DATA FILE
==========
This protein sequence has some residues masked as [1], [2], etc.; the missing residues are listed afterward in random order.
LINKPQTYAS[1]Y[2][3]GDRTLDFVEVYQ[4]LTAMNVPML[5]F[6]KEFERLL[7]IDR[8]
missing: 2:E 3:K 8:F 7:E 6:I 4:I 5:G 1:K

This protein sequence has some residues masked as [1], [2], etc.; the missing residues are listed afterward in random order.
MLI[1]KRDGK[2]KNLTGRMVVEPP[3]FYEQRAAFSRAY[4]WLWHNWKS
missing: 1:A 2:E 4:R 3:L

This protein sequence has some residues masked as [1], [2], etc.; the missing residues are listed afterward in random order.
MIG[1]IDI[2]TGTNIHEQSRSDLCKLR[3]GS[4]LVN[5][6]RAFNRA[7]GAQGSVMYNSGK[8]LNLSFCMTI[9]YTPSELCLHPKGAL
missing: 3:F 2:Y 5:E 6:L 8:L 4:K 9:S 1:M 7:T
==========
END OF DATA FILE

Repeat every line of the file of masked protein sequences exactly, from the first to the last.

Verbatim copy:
This protein sequence has some residues masked as [1], [2], etc.; the missing residues are listed afterward in random order.
LINKPQTYAS[1]Y[2][3]GDRTLDFVEVYQ[4]LTAMNVPML[5]F[6]KEFERLL[7]IDR[8]
missing: 2:E 3:K 8:F 7:E 6:I 4:I 5:G 1:K

This protein sequence has some residues masked as [1], [2], etc.; the missing residues are listed afterward in random order.
MLI[1]KRDGK[2]KNLTGRMVVEPP[3]FYEQRAAFSRAY[4]WLWHNWKS
missing: 1:A 2:E 4:R 3:L

This protein sequence has some residues masked as [1], [2], etc.; the missing residues are listed afterward in random order.
MIG[1]IDI[2]TGTNIHEQSRSDLCKLR[3]GS[4]LVN[5][6]RAFNRA[7]GAQGSVMYNSGK[8]LNLSFCMTI[9]YTPSELCLHPKGAL
missing: 3:F 2:Y 5:E 6:L 8:L 4:K 9:S 1:M 7:T